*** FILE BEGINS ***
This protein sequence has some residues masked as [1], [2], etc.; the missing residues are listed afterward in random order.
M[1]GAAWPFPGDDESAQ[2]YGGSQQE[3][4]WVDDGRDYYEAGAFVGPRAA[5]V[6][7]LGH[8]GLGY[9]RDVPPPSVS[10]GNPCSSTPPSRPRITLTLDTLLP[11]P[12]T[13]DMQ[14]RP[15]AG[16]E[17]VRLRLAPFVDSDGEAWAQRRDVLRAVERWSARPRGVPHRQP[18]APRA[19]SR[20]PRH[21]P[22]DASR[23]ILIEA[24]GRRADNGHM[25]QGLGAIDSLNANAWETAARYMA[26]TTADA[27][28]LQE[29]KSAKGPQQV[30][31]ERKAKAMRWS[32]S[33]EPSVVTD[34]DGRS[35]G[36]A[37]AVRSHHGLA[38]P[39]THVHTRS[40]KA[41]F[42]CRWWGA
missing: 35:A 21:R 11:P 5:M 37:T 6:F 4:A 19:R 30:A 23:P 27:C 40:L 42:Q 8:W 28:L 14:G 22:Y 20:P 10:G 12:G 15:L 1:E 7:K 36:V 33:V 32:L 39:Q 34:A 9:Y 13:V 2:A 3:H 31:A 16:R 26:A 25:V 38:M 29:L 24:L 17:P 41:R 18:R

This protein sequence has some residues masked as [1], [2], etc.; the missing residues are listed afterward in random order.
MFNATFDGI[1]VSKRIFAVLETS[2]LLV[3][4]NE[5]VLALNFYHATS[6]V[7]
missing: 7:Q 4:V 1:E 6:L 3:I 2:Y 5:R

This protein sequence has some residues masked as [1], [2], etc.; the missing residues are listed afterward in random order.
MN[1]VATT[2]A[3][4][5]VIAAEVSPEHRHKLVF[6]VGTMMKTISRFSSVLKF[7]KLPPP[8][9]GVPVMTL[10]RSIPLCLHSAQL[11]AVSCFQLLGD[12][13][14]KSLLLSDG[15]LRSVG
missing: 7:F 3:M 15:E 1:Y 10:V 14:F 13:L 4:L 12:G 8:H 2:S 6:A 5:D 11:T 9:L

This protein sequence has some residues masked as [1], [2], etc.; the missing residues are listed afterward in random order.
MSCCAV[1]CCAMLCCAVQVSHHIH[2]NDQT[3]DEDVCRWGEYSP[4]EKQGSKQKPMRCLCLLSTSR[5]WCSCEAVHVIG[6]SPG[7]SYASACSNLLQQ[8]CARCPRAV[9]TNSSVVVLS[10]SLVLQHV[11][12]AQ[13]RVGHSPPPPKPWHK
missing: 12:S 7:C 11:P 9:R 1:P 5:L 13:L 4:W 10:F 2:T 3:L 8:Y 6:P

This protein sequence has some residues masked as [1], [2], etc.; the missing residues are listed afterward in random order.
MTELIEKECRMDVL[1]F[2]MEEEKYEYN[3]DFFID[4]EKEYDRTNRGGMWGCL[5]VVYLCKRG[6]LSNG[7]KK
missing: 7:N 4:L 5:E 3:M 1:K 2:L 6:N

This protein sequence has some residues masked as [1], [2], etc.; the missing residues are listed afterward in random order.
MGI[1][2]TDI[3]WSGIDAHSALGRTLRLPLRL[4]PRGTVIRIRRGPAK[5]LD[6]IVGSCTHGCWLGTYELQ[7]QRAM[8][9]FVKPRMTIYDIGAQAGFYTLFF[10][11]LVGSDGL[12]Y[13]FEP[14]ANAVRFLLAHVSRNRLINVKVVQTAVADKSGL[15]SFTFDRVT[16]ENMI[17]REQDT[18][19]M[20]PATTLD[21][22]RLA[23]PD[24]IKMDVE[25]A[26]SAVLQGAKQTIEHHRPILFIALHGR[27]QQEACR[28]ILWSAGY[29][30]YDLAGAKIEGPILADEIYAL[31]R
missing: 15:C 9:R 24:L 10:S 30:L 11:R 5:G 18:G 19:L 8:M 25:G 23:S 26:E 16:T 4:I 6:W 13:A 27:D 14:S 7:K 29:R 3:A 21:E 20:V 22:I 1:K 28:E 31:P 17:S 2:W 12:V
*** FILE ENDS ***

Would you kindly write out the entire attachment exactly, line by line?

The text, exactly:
This protein sequence has some residues masked as [1], [2], etc.; the missing residues are listed afterward in random order.
M[1]GAAWPFPGDDESAQ[2]YGGSQQE[3][4]WVDDGRDYYEAGAFVGPRAA[5]V[6][7]LGH[8]GLGY[9]RDVPPPSVS[10]GNPCSSTPPSRPRITLTLDTLLP[11]P[12]T[13]DMQ[14]RP[15]AG[16]E[17]VRLRLAPFVDSDGEAWAQRRDVLRAVERWSARPRGVPHRQP[18]APRA[19]SR[20]PRH[21]P[22]DASR[23]ILIEA[24]GRRADNGHM[25]QGLGAIDSLNANAWETAARYMA[26]TTADA[27][28]LQE[29]KSAKGPQQV[30][31]ERKAKAMRWS[32]S[33]EPSVVTD[34]DGRS[35]G[36]A[37]AVRSHHGLA[38]P[39]THVHTRS[40]KA[41]F[42]CRWWGA
missing: 35:A 21:R 11:P 5:M 37:T 6:F 4:A 19:R 30:A 23:P 27:C 40:L 42:Q 8:W 28:L 14:G 22:Y 20:P 10:G 12:G 15:L 1:E 7:K 36:V 33:V 32:L 39:Q 34:A 9:Y 13:V 2:A 3:H 31:A 16:R 26:A 25:V 38:M 29:L 24:L 17:P 41:R 18:R

This protein sequence has some residues masked as [1], [2], etc.; the missing residues are listed afterward in random order.
MFNATFDGI[1]VSKRIFAVLETS[2]LLV[3][4]NE[5]VLALNFYHATS[6]V[7]
missing: 7:Q 4:V 1:E 6:L 3:I 2:Y 5:R

This protein sequence has some residues masked as [1], [2], etc.; the missing residues are listed afterward in random order.
MN[1]VATT[2]A[3][4][5]VIAAEVSPEHRHKLVF[6]VGTMMKTISRFSSVLKF[7]KLPPP[8][9]GVPVMTL[10]RSIPLCLHSAQL[11]AVSCFQLLGD[12][13][14]KSLLLSDG[15]LRSVG
missing: 7:F 3:M 15:E 1:Y 10:V 14:F 13:L 4:L 12:G 8:H 2:S 6:A 5:D 11:T 9:L

This protein sequence has some residues masked as [1], [2], etc.; the missing residues are listed afterward in random order.
MSCCAV[1]CCAMLCCAVQVSHHIH[2]NDQT[3]DEDVCRWGEYSP[4]EKQGSKQKPMRCLCLLSTSR[5]WCSCEAVHVIG[6]SPG[7]SYASACSNLLQQ[8]CARCPRAV[9]TNSSVVVLS[10]SLVLQHV[11][12]AQ[13]RVGHSPPPPKPWHK
missing: 12:S 7:C 11:P 9:R 1:P 5:L 13:L 4:W 10:F 2:T 3:L 8:Y 6:P

This protein sequence has some residues masked as [1], [2], etc.; the missing residues are listed afterward in random order.
MTELIEKECRMDVL[1]F[2]MEEEKYEYN[3]DFFID[4]EKEYDRTNRGGMWGCL[5]VVYLCKRG[6]LSNG[7]KK
missing: 7:N 4:L 5:E 3:M 1:K 2:L 6:N

This protein sequence has some residues masked as [1], [2], etc.; the missing residues are listed afterward in random order.
MGI[1][2]TDI[3]WSGIDAHSALGRTLRLPLRL[4]PRGTVIRIRRGPAK[5]LD[6]IVGSCTHGCWLGTYELQ[7]QRAM[8][9]FVKPRMTIYDIGAQAGFYTLFF[10][11]LVGSDGL[12]Y[13]FEP[14]ANAVRFLLAHVSRNRLINVKVVQTAVADKSGL[15]SFTFDRVT[16]ENMI[17]REQDT[18][19]M[20]PATTLD[21][22]RLA[23]PD[24]IKMDVE[25]A[26]SAVLQGAKQTIEHHRPILFIALHGR[27]QQEACR[28]ILWSAGY[29][30]YDLAGAKIEGPILADEIYAL[31]R
missing: 15:C 9:R 24:L 10:S 30:L 11:R 5:G 18:G 19:L 8:M 25:G 23:S 26:E 16:T 4:I 6:W 13:A 27:D 14:S 7:K 29:R 3:A 21:E 20:V 22:I 1:K 28:E 31:P 17:S 2:W 12:V